Battle Ground Police Chief Bob Richardson (closest) and Fire District 3 Chief Steve Wrightson chat with firefighters late last year.

The completion of 2016 marked the first calendar year of Clark County Fire District 3 (FD3) contracting with the City of Battle Ground and according to both the city and FD3, it has been a success.

 Battle Ground had previously contracted with Clark County Fire & Rescue for fire and emergency services, before city officials made the decision to switch towards the end of 2015. The contract began on January 1, 2016 and is set to expire on December 31, 2021.

“This contract came at a good time for Fire District 3. The partnership has helped us staff more stations in the fire district and respond faster to multiple emergency calls that come in at the same time,” said FD3 Chief Steve Wrightson.

Battle Ground City Manager Jeff Swanson added in a statement from FD3 that "public safety is the city's number one priority. Fire and EMS services alone account for 20 percent of our general fund budget. Since contracting with Fire District 3 we have seen improved emergency services and more effective use of city resources."

One improvement brought on by contract has been the ability to staff fire stations in both jurisdictions they serve, which is made up of approximately 40,000 people and 84 square miles.

FD3 had staffed two stations full-time prior to the contact: Station 31, which serves Hockinson, Finn Hill, and Brush Prairie, along with Station 33 which serves Battle Ground Lake, Heisson and Lucia Falls.

For Battle Ground, the city used a different emergency services provider to staff Station 35 with a full-time crew.

Since the contract, FD3 now has a single 24-hour crew and a 12-hour split crew at Station 35 for emergencies. The split crew also serves Station 32, which serves Venersborg and Bells Mountain, in the fire district for 12 hours each day during “peak call times.”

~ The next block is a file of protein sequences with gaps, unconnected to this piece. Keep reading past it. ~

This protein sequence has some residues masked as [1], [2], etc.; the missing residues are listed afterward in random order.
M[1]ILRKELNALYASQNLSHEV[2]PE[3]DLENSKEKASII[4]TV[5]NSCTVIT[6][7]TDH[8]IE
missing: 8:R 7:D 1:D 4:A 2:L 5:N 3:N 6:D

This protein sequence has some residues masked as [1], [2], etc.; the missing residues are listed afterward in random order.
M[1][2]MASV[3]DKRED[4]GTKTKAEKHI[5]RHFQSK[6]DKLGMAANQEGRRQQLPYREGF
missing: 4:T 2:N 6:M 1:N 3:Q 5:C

This, according to FD3, has helped them “respond better to multiple emergency calls that come in at the same time throughout the fire district” and that during the last 12 months, their partnership with the city has “improved the emergency response for families and businesses in both areas.”  

Before contracting with the city, FD3 responded to emergency calls in the city through a mutual aid agreement, meaning the closest unit responded to an emergency. Multiple calls into the city were funded by FD3 without any reimbursement to taxpayers.

Now, with the contract in place, the costs for those emergency calls are covered.

In its statement, FD3 outlined priorities for emergency services in both jurisdictions going forward: “responding to higher call volumes, maintaining the fire district’s insurance rating, and developing a sustainable plan for emergency services funding for the city.”

A total of 3,550 emergency calls — close to 66 percent for emergency medical service and 25 percent for fire or rescue related — were made by the district and city in 2016.

Although reporting late last year that the district is debt-free and financially secure with a balanced budget and a clean audit for 28 years, they still face some challenges going forward in 2017.

Wrightson told The Reflector in November that emergency calls, from the fire district alone, are up by almost 32 percent and by state law they are limited to only a 1 percent revenue increase by state law per year. He explained revenue just isn’t keeping up with the demand of a rising population and although the district is financially secure right now, the budget is tight and there needs to be an increase in revenue if they hope to keep pace with the rising population.

Furthermore, Fire District 3’s levy decreased from $1.42 to $1.29 per $1,000 of assessed property value in 2017.

The district failed to pass a new levy last summer which would have bumped it back up to $1.42, but according to Wrightson, the district has been discussing putting it on an upcoming ballot at some point this year. 

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